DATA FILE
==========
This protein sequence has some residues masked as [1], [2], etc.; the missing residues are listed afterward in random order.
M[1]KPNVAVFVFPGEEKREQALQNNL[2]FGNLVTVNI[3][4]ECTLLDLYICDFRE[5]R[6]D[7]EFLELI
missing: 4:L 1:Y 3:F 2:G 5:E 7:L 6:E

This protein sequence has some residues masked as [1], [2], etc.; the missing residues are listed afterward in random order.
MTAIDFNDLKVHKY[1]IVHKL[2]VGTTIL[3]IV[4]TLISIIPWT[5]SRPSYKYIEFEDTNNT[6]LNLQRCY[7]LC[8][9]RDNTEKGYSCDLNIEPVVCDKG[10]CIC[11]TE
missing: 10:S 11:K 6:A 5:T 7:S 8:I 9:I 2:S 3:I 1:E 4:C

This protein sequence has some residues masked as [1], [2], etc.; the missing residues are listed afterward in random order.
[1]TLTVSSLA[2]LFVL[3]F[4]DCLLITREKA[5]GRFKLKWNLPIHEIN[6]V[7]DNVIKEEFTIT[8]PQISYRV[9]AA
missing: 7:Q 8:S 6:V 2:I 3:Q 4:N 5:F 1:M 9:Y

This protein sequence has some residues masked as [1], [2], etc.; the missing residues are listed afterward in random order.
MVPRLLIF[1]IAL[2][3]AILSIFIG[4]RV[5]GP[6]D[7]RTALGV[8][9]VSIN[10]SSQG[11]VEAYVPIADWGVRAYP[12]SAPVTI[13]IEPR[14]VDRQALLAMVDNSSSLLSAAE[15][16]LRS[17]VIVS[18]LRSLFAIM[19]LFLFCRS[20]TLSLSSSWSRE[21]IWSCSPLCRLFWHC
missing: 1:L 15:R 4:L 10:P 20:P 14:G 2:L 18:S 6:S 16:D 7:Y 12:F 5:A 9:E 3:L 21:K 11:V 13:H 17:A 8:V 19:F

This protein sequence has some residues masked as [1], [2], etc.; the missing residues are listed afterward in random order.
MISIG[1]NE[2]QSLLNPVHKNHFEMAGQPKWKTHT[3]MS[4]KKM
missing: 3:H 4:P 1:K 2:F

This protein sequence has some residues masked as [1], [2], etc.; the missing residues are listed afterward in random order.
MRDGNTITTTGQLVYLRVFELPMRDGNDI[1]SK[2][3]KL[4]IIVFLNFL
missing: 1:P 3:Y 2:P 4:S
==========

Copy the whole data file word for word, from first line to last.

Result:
This protein sequence has some residues masked as [1], [2], etc.; the missing residues are listed afterward in random order.
M[1]KPNVAVFVFPGEEKREQALQNNL[2]FGNLVTVNI[3][4]ECTLLDLYICDFRE[5]R[6]D[7]EFLELI
missing: 4:L 1:Y 3:F 2:G 5:E 7:L 6:E

This protein sequence has some residues masked as [1], [2], etc.; the missing residues are listed afterward in random order.
MTAIDFNDLKVHKY[1]IVHKL[2]VGTTIL[3]IV[4]TLISIIPWT[5]SRPSYKYIEFEDTNNT[6]LNLQRCY[7]LC[8][9]RDNTEKGYSCDLNIEPVVCDKG[10]CIC[11]TE
missing: 10:S 11:K 6:A 5:T 7:S 8:I 9:I 2:S 3:I 1:E 4:C

This protein sequence has some residues masked as [1], [2], etc.; the missing residues are listed afterward in random order.
[1]TLTVSSLA[2]LFVL[3]F[4]DCLLITREKA[5]GRFKLKWNLPIHEIN[6]V[7]DNVIKEEFTIT[8]PQISYRV[9]AA
missing: 7:Q 8:S 6:V 2:I 3:Q 4:N 5:F 1:M 9:Y

This protein sequence has some residues masked as [1], [2], etc.; the missing residues are listed afterward in random order.
MVPRLLIF[1]IAL[2][3]AILSIFIG[4]RV[5]GP[6]D[7]RTALGV[8][9]VSIN[10]SSQG[11]VEAYVPIADWGVRAYP[12]SAPVTI[13]IEPR[14]VDRQALLAMVDNSSSLLSAAE[15][16]LRS[17]VIVS[18]LRSLFAIM[19]LFLFCRS[20]TLSLSSSWSRE[21]IWSCSPLCRLFWHC
missing: 1:L 15:R 4:L 10:P 20:P 14:G 2:L 18:S 6:S 16:D 7:Y 12:F 5:A 9:E 3:L 21:K 11:V 13:H 17:A 8:V 19:F

This protein sequence has some residues masked as [1], [2], etc.; the missing residues are listed afterward in random order.
MISIG[1]NE[2]QSLLNPVHKNHFEMAGQPKWKTHT[3]MS[4]KKM
missing: 3:H 4:P 1:K 2:F

This protein sequence has some residues masked as [1], [2], etc.; the missing residues are listed afterward in random order.
MRDGNTITTTGQLVYLRVFELPMRDGNDI[1]SK[2][3]KL[4]IIVFLNFL
missing: 1:P 3:Y 2:P 4:S